BACKGROUND TO THE PROJECT
Ghana’s economy is growing, and consumption along with it. On the flip side, the mountain of waste – especially plastic waste – is growing too. Local waste disposal services have failed to keep pace with this trend, meaning that only around a third of rubbish is disposed of properly. Due to its low weight and large volume, plastic waste is not particularly attractive to the waste pickers in the informal sector who collect reusable materials. Often, therefore, it is incinerated in the open air or disposed of in the environment, which leads to plastic waste getting into the sea, transported by wind or water. This practice harbours risks, both for ecosystems and for the health of the people in Ghana.
How can the challenges facing the waste management industry be turned into opportunities for income generation and environmental protection at the same time? This question formed the starting point for a project that brought scrap dealers from the informal sector together with local authorities and government institutions.
The aim of the project was to strengthen technical capacity for managing plastic waste in the competent Ghanaian institutions, local government entities, civil society organisations and the private sector and to use the example of collecting PET bottles to trial how reusable materials can be gathered and processed for recycling with the involvement of the informal sector. This made it possible to identify enabling frameworks for an environmentally sustainable circular economy that preserves natural resources.
The project took a three-step approach to pursuing its objectives:
Networking and participation
At the start of the project, in cooperation with Ghana’s Ministry of Environment invitations were sent out to a stakeholder forum in Accra on the sustainable management of plastic waste. The forum was intended for representatives of the ministry and the environmental authorities as well as representatives of local government entities, waste and recycling companies, non-governmental organisations and the research and teaching professions. The Ministry of Environment took this opportunity to present a draft national policy for handling plastics and plastic waste, which was discussed with the actors involved. The event was also enriched by the fact that experience gained in Germany with managing plastic waste was also fed into the debate.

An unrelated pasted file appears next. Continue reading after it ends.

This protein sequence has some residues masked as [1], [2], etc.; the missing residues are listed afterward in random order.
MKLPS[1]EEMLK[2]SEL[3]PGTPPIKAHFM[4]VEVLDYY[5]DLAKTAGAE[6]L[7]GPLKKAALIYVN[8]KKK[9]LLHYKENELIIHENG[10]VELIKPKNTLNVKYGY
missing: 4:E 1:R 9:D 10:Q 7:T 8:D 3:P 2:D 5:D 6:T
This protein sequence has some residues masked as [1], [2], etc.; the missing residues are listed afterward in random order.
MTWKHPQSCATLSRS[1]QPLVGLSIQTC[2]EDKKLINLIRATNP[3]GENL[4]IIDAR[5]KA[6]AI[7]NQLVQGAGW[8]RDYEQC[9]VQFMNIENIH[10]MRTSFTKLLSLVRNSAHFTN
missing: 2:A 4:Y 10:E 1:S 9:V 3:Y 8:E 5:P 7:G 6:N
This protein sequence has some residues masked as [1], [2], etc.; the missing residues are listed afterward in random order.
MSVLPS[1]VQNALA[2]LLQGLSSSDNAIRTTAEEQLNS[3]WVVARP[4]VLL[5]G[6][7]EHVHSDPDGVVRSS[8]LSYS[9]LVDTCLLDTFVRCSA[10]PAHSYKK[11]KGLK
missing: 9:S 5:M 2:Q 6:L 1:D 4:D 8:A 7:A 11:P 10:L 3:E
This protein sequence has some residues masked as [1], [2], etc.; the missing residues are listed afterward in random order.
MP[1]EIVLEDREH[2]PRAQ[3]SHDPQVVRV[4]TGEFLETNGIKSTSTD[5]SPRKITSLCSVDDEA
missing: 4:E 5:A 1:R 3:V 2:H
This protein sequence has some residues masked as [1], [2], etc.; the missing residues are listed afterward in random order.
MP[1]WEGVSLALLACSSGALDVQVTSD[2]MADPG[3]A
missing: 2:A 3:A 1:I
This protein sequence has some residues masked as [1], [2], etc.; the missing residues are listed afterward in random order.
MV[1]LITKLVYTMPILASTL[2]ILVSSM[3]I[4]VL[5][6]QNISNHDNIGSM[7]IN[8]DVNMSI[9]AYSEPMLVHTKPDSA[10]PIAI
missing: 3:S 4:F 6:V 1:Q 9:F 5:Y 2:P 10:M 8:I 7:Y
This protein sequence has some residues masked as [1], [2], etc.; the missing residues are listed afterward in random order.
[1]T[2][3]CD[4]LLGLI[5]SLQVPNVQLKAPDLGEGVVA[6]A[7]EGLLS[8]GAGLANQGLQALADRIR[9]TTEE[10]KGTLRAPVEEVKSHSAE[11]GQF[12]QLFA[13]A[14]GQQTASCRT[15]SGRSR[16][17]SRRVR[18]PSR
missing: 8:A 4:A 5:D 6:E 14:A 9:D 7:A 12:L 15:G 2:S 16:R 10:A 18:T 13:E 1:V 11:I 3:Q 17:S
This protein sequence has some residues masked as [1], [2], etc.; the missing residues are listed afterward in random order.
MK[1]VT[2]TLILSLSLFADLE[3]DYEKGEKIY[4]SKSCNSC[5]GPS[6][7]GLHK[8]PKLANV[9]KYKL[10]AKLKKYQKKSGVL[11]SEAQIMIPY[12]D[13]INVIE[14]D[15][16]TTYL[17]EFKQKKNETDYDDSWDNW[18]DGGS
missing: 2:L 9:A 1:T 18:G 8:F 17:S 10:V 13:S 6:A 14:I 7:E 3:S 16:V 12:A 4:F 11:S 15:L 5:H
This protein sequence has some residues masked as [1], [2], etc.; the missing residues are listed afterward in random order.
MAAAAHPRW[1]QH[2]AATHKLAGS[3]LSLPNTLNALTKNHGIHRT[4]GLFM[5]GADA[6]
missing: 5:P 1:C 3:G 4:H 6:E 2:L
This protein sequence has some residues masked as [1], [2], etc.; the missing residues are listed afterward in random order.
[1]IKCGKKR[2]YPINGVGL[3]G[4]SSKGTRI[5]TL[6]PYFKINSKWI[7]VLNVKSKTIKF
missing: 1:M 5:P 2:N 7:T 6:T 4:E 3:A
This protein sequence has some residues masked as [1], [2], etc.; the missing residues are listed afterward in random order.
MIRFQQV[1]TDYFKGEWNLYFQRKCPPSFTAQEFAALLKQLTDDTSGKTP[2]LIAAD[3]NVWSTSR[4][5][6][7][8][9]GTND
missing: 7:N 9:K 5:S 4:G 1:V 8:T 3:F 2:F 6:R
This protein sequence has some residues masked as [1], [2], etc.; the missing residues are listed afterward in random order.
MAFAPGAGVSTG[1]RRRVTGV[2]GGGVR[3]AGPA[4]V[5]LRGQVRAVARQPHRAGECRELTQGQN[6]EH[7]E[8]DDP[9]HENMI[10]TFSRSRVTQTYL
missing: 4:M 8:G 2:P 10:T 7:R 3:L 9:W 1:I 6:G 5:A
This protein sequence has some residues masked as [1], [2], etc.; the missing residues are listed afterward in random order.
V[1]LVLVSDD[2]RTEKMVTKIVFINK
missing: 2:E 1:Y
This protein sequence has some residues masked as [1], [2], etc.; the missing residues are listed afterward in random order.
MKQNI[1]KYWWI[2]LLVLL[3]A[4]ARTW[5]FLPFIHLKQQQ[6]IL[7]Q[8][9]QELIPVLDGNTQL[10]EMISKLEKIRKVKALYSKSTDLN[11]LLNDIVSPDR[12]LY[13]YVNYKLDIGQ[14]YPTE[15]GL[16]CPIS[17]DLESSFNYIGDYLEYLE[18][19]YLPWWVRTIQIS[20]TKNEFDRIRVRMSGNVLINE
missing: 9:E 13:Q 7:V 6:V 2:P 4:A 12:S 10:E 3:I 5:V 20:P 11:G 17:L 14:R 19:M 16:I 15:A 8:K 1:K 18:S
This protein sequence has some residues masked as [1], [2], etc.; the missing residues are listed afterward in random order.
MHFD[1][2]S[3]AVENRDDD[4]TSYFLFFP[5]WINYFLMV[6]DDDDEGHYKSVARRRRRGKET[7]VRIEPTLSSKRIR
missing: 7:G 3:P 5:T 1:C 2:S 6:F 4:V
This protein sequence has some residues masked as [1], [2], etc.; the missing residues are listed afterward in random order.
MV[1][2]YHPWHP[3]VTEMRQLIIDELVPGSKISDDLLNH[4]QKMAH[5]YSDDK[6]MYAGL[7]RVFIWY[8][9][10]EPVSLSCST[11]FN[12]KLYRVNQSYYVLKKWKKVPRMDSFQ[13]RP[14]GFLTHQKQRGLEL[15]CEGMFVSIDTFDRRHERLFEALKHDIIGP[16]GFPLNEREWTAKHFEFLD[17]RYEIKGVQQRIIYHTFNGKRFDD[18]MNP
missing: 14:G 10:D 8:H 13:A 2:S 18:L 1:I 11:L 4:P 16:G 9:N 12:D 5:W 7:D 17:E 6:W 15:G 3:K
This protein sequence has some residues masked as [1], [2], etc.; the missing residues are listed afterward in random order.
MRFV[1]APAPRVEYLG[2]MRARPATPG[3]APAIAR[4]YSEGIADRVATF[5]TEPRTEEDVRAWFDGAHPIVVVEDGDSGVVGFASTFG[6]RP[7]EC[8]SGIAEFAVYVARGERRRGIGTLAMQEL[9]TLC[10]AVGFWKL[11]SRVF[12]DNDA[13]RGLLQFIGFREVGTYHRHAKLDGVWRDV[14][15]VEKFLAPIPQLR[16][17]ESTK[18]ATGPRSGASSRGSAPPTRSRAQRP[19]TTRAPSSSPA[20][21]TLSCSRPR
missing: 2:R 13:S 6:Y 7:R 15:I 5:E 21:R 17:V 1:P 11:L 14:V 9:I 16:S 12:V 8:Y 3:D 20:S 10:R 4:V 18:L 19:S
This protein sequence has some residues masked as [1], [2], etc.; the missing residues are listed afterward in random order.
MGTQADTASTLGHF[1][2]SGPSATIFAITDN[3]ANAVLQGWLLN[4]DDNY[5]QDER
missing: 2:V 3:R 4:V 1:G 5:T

International exchange of experiences
Some 20 representatives from public bodies, the private sector, civil society and the media from Ghana visited North Rhine-Westphalia for a week-long programme of specialist events focusing on practical questions about the circular economy. These included: how do you organise waste collection and recycling? What can you use recycled plastic for? What technologies can also be used in a country like Ghana?
Trying it out in practice
A pilot project was launched to test how types of plastic waste that are particularly widespread in the environment, such as PET bottles, could be collected and sold under a viable business model. The project was implemented in Kumasi, Ghana’s second-largest city with around three million inhabitants. The Oforikrom – Dagomba Line Scrap Dealers Association, a grouping of scrap merchants, served as project partner. Its members were trained in sorting and preparing reusable materials properly and given advice on strengthening their internal organisational structure and professionalising their public image. The project also helped to create collection points for plastic in Kumasi. Empty runs being done by a company in the plastics manufacturing industry were used to transport the reusable materials to the buyer of the PET, based on the coast the other side of Tema.
Title: Sustainable Management of Plastic Waste in Ghana
Term: December 2017 – February 2019
Supported by: State Chancellery of North Rhine-Westphalia
- Ghanaian Ministry of Environment, Science, Technology and Innovation (MESTI)
- Oforikrom – Dagomba Line Scrap Dealer Association